How the Jets butt fumbled the 2014 draft ... and it still haunts them

Jets deal Pryor to Browns (0:35)

Field Yates explains how Cleveland picked up former first-rounder Calvin Pryor from the Jets in exchange for LB Demario Davis. (0:35)

The New York Jets went into the 2014 draft thinking it would be a turning point for the franchise. With 12 picks, they expected to replenish a talent-starved roster and accelerate their rebuilding process.

They couldn't have been more wrong. Their so-called watershed draft has put them underwater, and the current general manager, Mike Maccagnan, is holding his breath, hoping he has enough time to repair the damage.

Will he pay for the sins of his predecessor, John Idzik? Only owner Woody Johnson can answer that question. When he evaluates Maccagnan and his lieutenants after the 2017 season, the billionaire boss man needs to remember 2014 was the draft equivalent of the butt fumble.

The utter ineptitude was hammered home Thursday, when the Jets traded underachieving safety Calvin Pryor (first round, 2014) to the Cleveland Browns, reacquiring linebacker Demario Davis. He was the Jets' third-round pick in 2012, another terrible draft.

Counting Davis, the current Jets roster includes only six players from the 2012, 2013 and 2014 drafts. One of them, defensive tackle Sheldon Richardson, has been on the trading block since October. The Maccagnan-Todd Bowles regime has dumped three former first-round picks -- Quinton Coples (2012), Dee Milliner (2013) and Pryor. Richardson would make four.

Coples and Milliner are out of the league, so it's not as if they were just bad fits for the Jets. A franchise known for poor drafting (Ken O'Brien over Dan Marino in '83) hit a major dry spell from 2012 to 2014 under two different GMs, Mike Tannenbaum and Idzik. At least Tannenbaum enjoyed early success during his seven-year run; Idzik was a disaster.

His 2014 draft -- known by media types as the Idzik 12 -- will go down as one of the worst in team history. Only three of the 12 picks remain on the roster -- starting wide receiver Quincy Enunwa (sixth round), backup guard Dakota Dozier (fourth) and marginal cornerback Dexter McDougle (third).

That's a Tebow-esque batting average.

That draft was an exercise in what not to do. The Jets didn't make a single trade during the draft; they sat on their hands instead of packaging multiple picks to move up for better players. They reached for need ... over and over and over. They overcompensated, picking three receivers and three defensive backs. They also selected three players with arrest records, including linebacker IK Enemkpali, who later punched quarterback Geno Smith, a draft mistake from the previous year.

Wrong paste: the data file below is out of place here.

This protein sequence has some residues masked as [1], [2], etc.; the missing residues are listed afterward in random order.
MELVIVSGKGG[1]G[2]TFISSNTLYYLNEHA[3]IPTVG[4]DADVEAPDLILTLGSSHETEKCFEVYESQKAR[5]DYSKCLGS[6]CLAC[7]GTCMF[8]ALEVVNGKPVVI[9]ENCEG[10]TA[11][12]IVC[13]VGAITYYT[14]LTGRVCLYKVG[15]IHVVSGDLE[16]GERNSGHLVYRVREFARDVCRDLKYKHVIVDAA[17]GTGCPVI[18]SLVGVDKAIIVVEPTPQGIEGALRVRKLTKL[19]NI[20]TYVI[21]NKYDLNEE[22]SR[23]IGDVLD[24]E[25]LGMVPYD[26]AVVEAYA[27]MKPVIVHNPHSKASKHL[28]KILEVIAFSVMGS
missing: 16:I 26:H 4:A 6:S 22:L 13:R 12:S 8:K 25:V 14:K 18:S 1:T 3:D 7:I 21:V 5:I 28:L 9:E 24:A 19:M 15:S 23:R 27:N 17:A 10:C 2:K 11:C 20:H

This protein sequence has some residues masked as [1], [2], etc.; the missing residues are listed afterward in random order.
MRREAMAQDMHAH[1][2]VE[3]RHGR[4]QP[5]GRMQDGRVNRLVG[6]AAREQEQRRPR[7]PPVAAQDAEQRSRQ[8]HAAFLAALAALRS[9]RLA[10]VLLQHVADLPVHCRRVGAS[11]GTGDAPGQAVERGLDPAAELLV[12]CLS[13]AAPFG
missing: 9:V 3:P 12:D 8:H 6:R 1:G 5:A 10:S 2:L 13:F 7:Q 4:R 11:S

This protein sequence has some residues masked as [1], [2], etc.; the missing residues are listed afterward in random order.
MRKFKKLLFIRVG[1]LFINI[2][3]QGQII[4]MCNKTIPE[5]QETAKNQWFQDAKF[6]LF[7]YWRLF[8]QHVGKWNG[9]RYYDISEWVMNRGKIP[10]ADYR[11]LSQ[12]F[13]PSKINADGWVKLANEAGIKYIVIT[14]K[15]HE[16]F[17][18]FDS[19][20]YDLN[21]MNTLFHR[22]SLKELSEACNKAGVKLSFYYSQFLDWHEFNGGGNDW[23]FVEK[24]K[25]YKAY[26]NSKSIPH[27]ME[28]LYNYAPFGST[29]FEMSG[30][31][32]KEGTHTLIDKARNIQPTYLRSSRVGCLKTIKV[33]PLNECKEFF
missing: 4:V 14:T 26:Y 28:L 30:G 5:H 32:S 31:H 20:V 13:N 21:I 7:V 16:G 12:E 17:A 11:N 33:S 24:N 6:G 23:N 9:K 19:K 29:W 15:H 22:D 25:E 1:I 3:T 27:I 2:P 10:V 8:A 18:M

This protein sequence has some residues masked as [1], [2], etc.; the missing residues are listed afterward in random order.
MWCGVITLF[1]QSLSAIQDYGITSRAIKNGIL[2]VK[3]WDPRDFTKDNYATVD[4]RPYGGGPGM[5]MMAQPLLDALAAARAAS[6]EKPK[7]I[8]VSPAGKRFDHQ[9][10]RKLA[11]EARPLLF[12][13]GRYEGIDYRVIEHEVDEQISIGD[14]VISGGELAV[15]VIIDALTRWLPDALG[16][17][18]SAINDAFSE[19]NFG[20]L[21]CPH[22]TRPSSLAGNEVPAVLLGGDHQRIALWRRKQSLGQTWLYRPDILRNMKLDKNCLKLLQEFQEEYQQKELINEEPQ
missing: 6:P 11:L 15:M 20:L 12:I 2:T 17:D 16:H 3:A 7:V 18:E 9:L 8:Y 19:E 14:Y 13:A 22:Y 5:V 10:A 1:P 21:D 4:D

You can't make this stuff up.

The Jets picked Pryor because they felt he'd be a Kam Chancellor-type enforcer in the secondary. Chosen among the next few picks were wide receiver Brandin Cooks and safety Ha Ha Clinton-Dix, who has been to a Pro Bowl. Now the New England Patriots have Cooks, and the Jets will have to figure out a way to cover him this fall with a secondary that has been overhauled twice in the last three years.

The second round was loaded with talent, but the Jets picked tight end Jace Amaro because they fell in love with his overstuffed receiving stats in college. They cut him after two years, and now he's hanging by a thread with the Tennessee Titans. Instead of Amaro, the Jets could've had Davante Adams, Allen Robinson or Jarvis Landry -- three terrific receivers -- or quarterback Jimmy Garoppolo.

In the fourth round, then-coach Rex Ryan implored Idzik to take wide receiver Martavis Bryant. Ryan's pleas fell on deaf ears, as Idzik selected Smurf-sized Jalen Saunders and Shaquelle Evans, a couple of receivers currently out of the league. Bryant has endured his share of off-the-field issues, but there's no denying his talent.

Ryan's disappointment over Bryant didn't stop him from saying after the draft, "To be honest with you, I'm not so sure there's too many teams that want to play us." Boy, was he wrong. The Jets were a dysfunctional mess, finished 4-12, and everybody got fired.

The 2014 class is entering its fourth season, and those players should comprise the nucleus of the team. They should be in their prime years, making final pushes for second contracts. But there is none of that. There is only a massive void in the roster, one that is threatening the men trying to fill it.